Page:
Giving Wings to Youth
The Olympic Club Foundation is a thriving grant organization supporting organized sports for thousands of under-served kids throughout the nine San Francisco Bay Area counties.
The Mission: “to support programs that share the belief that participation in organized athletics enriches young lives and develops future community leaders.”
The Olympic Club Foundation Board Members, staff and volunteers work throughout the year on various events that support programs for underprivileged Bay Area youth to participate in sports. Your support and attendance at these events not only helps encourage monetary assistance but also builds a sense of community.
For more information visit www.olympicclubfoundation.org.
ContactJohn Ring, Executive Director 415.710.0580 [email protected]
City Clubhouse, 3F
Fight Night for Charity Oct. 27
Sponsored tables are available now! Contact [email protected] to learn more.
General admission tickets available on Aug. 15.
From the Olympian
Members hosted an extremely successful ONE CLUB Challenge on September 11, showcasing some of the Club’s top athletes and raising $30,000 for The Olympic Club Foundation, which makes grants to Bay Area nonprofits providing organized athletic programming to children and teens from low-income homes.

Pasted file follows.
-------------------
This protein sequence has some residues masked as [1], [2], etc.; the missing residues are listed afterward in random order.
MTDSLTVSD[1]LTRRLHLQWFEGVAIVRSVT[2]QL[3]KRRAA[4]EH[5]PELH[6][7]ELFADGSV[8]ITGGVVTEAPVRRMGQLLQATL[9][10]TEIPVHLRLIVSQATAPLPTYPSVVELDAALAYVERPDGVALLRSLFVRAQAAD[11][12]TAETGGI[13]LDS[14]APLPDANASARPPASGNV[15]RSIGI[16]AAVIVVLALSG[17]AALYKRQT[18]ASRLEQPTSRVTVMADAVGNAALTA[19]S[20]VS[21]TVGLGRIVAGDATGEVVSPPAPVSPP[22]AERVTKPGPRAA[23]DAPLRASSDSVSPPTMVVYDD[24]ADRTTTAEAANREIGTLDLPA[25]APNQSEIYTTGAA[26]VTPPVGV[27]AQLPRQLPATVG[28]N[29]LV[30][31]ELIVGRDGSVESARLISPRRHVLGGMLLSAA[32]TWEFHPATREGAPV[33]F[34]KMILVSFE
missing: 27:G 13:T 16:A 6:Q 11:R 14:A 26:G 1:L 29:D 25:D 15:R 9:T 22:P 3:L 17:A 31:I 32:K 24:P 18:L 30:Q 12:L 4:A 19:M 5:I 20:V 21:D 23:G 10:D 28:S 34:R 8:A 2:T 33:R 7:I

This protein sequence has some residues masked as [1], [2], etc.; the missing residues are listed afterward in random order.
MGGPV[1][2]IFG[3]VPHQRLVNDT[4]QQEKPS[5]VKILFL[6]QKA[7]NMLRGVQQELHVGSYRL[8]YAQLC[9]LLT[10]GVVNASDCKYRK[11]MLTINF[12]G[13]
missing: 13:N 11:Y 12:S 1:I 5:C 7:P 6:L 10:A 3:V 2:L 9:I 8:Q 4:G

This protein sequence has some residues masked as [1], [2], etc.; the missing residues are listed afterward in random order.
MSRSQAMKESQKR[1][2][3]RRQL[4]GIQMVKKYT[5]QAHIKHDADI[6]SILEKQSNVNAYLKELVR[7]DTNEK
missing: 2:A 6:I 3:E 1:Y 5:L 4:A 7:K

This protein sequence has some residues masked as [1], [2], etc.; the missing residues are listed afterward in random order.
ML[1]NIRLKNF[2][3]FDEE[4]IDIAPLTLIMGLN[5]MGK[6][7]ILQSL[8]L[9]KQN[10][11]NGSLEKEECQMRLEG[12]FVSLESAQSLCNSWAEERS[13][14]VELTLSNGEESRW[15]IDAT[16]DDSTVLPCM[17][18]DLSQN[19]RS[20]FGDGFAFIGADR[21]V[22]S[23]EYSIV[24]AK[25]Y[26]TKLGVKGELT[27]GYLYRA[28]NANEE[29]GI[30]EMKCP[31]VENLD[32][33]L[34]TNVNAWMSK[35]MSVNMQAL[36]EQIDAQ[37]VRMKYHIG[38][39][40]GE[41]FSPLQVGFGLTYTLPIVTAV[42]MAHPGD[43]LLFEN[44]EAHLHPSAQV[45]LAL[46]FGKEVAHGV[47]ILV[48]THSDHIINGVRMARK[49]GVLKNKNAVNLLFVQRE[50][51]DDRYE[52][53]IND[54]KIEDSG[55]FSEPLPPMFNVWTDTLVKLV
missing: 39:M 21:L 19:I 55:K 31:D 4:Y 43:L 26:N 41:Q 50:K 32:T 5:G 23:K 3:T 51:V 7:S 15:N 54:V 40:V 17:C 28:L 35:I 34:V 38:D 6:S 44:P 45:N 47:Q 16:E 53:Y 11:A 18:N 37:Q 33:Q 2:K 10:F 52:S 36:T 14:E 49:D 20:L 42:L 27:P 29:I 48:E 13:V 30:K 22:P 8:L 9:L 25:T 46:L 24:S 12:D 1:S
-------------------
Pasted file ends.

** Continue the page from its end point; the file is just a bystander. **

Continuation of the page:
Members have been able to enjoy Fight Night, while at the same time supporting The Olympic Club Foundation, since 2016. This year, as with so many other things, Fight Night is not able to take place. But you can read more about the event and the impact it has on young fighters in the community in the October Olympian, out later this week.
In 1992, the Winged “O” Foundation was formed, formalizing Club members’ long history of charitable works, which date back to December 1860. Just seven months after the Club formed, members put on an exhibition at Platt’s Hall to benefit a “young ladies’ seminary,” focusing their efforts there because “what is now known as physical culture was included in the course of instruction for the school.” Founding members W.S. Lawton and Arthur Nahl surprised the audience with “feats of grace and daring thought impossible to amateur athletes.”